Monday, May 23, 2011

Netanyahu Continues to Needlessly Alienate--Or Did Obama Just Think Israel Is A Pushover?

It wasn't the content of Netanyahu's lecture that I found so shocking -- Jews, over a few thousand years, have earned a great deal of our paranoia -- but that he chose to hector the American president, an American president who, the day before, gave Netanyahu two enormous gifts -- a denunciation of the radical Islamist terror group Hamas, and a promise to fight unilateral Palestinian efforts to seek United Nations recognition as an independent state -- in public...
Jeffrey Goldberg, Netanyahu Continues to Needlessly Alienate

In addressing Let's put aside what the tone of Netanyahu's "lecture" was. After all, no one felt insulted when Obama lectured AIPAC on what a good friend he is of Israel. A key point is what exactly Obama said in his Middle East speech on Thursday.

Did Obama, in fact, denounce Hamas?
Not exactly.

In a previous post I noted that in Obama's speech, Assad Gets Ultimatum, Hamas Gets Homework.

While Obama gives an ultimatum to the murderous Assad:
President Assad now has a choice: he can lead that transition (to democracy), or get out of the way.
in contrast, when it comes to the terrorist group Hamas,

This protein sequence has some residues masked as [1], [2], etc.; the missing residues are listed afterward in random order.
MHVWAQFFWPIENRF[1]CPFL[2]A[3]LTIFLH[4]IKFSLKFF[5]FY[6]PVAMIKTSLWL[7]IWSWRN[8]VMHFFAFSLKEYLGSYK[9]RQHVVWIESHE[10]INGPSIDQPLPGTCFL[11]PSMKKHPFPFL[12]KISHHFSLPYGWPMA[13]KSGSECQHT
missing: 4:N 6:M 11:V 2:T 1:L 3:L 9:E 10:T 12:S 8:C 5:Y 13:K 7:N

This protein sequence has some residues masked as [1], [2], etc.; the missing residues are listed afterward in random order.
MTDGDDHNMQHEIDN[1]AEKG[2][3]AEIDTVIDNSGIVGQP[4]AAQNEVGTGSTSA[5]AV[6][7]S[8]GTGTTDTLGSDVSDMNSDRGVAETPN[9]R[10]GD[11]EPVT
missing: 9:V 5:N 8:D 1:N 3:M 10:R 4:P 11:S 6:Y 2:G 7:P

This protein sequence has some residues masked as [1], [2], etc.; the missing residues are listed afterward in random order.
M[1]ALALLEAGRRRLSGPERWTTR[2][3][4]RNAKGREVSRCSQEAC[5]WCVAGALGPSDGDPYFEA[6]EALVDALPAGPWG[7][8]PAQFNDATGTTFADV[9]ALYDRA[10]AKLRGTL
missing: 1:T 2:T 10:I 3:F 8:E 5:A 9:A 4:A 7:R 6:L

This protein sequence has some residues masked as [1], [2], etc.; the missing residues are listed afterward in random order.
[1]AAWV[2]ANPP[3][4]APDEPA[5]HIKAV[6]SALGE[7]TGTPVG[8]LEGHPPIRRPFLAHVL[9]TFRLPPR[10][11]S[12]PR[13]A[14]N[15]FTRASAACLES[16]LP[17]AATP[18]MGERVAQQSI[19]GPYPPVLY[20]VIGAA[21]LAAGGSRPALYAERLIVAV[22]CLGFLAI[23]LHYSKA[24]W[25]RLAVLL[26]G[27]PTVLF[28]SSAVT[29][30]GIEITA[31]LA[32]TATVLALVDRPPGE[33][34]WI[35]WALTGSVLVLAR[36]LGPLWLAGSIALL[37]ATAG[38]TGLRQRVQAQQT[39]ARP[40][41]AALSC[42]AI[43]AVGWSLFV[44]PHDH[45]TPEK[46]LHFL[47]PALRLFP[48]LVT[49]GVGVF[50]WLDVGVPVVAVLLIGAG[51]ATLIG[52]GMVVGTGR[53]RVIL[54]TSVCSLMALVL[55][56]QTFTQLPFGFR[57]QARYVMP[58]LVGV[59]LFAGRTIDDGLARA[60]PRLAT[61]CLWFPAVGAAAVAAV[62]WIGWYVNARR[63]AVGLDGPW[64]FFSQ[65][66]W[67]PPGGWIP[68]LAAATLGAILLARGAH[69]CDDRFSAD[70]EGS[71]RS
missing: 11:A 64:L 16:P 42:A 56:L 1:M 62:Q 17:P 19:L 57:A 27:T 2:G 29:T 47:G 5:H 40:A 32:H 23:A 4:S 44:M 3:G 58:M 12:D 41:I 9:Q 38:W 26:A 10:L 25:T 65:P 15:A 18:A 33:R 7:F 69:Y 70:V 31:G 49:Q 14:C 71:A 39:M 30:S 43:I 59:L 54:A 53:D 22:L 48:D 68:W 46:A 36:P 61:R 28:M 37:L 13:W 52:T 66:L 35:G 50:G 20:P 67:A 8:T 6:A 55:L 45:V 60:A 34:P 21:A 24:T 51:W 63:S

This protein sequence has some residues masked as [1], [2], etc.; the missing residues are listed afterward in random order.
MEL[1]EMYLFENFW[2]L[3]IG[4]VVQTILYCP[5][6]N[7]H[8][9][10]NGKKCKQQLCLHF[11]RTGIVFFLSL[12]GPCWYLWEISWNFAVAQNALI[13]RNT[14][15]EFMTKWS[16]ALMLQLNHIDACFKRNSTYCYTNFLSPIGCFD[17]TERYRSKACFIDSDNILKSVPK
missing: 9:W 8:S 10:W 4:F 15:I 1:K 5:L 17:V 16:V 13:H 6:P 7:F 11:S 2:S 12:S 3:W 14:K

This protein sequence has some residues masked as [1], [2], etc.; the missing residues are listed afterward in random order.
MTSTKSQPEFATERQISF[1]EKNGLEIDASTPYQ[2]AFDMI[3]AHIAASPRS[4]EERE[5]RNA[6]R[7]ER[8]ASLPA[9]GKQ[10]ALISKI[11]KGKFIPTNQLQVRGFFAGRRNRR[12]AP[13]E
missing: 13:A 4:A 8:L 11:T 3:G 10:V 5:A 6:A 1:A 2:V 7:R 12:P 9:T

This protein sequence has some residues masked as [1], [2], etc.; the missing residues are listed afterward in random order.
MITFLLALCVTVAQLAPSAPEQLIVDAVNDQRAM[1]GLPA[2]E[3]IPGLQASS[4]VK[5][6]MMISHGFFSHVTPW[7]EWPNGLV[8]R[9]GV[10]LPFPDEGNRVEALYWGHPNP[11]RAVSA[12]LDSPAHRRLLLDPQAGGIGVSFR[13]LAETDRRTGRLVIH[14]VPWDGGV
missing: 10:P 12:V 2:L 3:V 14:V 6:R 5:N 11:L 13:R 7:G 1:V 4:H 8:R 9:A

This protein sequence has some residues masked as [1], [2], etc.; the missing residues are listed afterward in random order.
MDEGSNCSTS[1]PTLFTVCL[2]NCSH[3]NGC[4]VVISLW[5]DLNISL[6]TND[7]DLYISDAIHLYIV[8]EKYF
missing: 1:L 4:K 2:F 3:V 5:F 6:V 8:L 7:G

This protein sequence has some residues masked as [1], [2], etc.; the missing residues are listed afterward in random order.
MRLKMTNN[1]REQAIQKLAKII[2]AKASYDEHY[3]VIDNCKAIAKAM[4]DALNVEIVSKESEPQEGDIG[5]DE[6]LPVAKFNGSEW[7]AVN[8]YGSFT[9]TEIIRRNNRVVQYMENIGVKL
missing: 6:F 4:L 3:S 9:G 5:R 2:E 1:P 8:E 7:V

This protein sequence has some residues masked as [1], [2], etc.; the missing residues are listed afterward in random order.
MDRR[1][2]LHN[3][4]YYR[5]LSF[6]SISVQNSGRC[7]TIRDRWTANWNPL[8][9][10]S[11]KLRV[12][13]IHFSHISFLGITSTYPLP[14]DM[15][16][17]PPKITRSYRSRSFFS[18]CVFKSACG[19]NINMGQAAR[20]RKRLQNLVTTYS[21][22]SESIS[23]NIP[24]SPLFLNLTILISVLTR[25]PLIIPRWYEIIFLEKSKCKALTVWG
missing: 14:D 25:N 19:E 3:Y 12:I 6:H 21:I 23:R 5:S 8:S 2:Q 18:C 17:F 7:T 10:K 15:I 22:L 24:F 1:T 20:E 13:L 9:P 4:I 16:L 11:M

In the weeks and months to come, Palestinian leaders will have to provide a credible answer to that question (of how Israel can negotiate with a group that does not recognize its right to exist).
As I've noted before, Obama admits that Hamas does not recognize Israel's to exist--but does not recognize that the problem is that Hamas acts upon that policy.

And in spite of the fact that Fatah and Hamas are joined at the hip, Obama is urging that Israel talk to them.

There is no gift here, let alone an "enormous" one.

One the other hand, I concede that it is true that Obama said clearly and publicly that he will oppose Abbas's move to have the UN declare a Palestinian state. Israel should certainly appreciate that.

So let's make that one gift.

Now let's address Jeffrey Goldberg's other points:

1) President Obama actually does understands Jewish history: he understands it well enough to know that the permanent occupation of the West Bank would be an historical anomaly;

I have no idea what, if anything Obama knows about Jewish history. What I do know is that until September last year when Obama said that Israel was the Jewish 'historical homeland', Obama's statements expressed the belief that Israel's right to the land was based purely on the Holocaust. In any case, the issue of course is who is Israel supposed to negotiate to resolve this "historical anomaly," since after all--Netanyahu has said clearly that he is willing to accept the second Palestinian state.

2) Even if Obama didn't understand Jewish history, it is still off-putting for many Americans to watch their president being lectured by a foreign leader in his own house;

Yeah, I know what you mean--imagine how "off-putting" it was for Israel to hear about the time Obama left Netanyahu alone in a room while he left he went to dinner, telling him "let me know if there is anything new"